Users hit by the average ransomware threat are in a serious quandary due to the deep-level impact incurred as a result of these attacks. Cybercriminals have become quite professional at utilizing cryptography for malicious purposes, as is the case with the new ransom Trojan called Yoyodiy. It bypasses antimalware defenses when infiltrating a computer, encrypts the prey’s important files and extorts Bitcoins for the private decryption key.
What is the Yoyodiy ransomware?
Yoyodiy is quite an odd name for a crypto infection. This weirdness, though, doesn’t make this culprit’s adverse effect any less devastating. There is scarce information on the origin of the strain under scrutiny at the time of this writing. It appears to have been developed independently and most likely does not represent any known ransomware family, which isn’t a frequent encounter in the present-day cybercriminal underground. What is known for a fact is that Yoyodiy is potentially more harmful than other blackmail viruses as it goes equipped with a backdoor component and add-ons for harvesting victims’ PII (personally identifiable information). This toxic combo makes the sample really stealthy and extremely dangerous.
The Yoyodiy ransomware reportedly doesn’t deviate much from the majority of file-encrypting pests in terms of the propagation vectors. Its authors stick with a spam-based mechanism of payload delivery. The intended victims receive phishing emails disguised as high-priority invoices, billing information, missed delivery notifications, job offers, scanned fax messages or traffic infringement notices. The contagious element arriving with these rogue emails is an attached ZIP archive or Word document, which will execute the ransomware binary once opened. Owing to the above-mentioned backdoor properties of this perpetrating program, it can sneak inside without any peculiar telltale signals, thwarting detection by most security suites across the board.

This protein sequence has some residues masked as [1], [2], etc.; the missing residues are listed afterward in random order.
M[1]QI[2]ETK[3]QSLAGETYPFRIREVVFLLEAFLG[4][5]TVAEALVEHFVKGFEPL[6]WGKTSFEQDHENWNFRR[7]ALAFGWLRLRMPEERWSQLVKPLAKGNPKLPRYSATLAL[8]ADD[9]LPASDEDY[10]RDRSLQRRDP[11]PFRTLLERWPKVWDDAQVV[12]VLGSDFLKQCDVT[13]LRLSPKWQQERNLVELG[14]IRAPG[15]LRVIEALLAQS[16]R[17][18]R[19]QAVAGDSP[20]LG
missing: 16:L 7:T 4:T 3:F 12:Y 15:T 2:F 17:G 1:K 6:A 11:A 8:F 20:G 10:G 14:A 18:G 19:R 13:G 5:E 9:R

As soon as the Yoyodiy virus finds itself on a computer, things get out of hand as it obtains privileges high enough to disable the volume shadow copy service so that the user cannot leverage earlier automatic snapshots of their files to restore them later on. That’s just a preliminary routine followed by a scan of the hard drive and network shares for potentially valuable data. The ransomware specifically zeroes in on Microsoft Office documents, personal photos, videos and databases while ignoring system executables and other objects required for stable operation of Windows. All the spotted files are subject to cryptographic skewing through the use of AES and RSA ciphers.
To add final strokes to the incursion, Yoyodiy drops ransom notes named ReadMe.txt or similar. These are manuals that instruct the victim to contact the attackers and send a certain amount of cryptocurrency to their Bitcoin wallet. The size of the ransom is typically in the range of 0.5-1 BTC. In return, the ne’er-do-wells promise to provide the secret key and automatic decryptor, but these might well turn out to be empty promises. So instead of trying to redeem data through ransom, give the instructions below a shot to get rid of the Yoyodiy virus and reinstate hostage files.
Yoyodiy ransomware automatic removal
Extermination of this ransomware can be efficiently accomplished with reliable security software. Sticking to the automatic cleanup technique ensures that all components of the infection get thoroughly wiped from your system.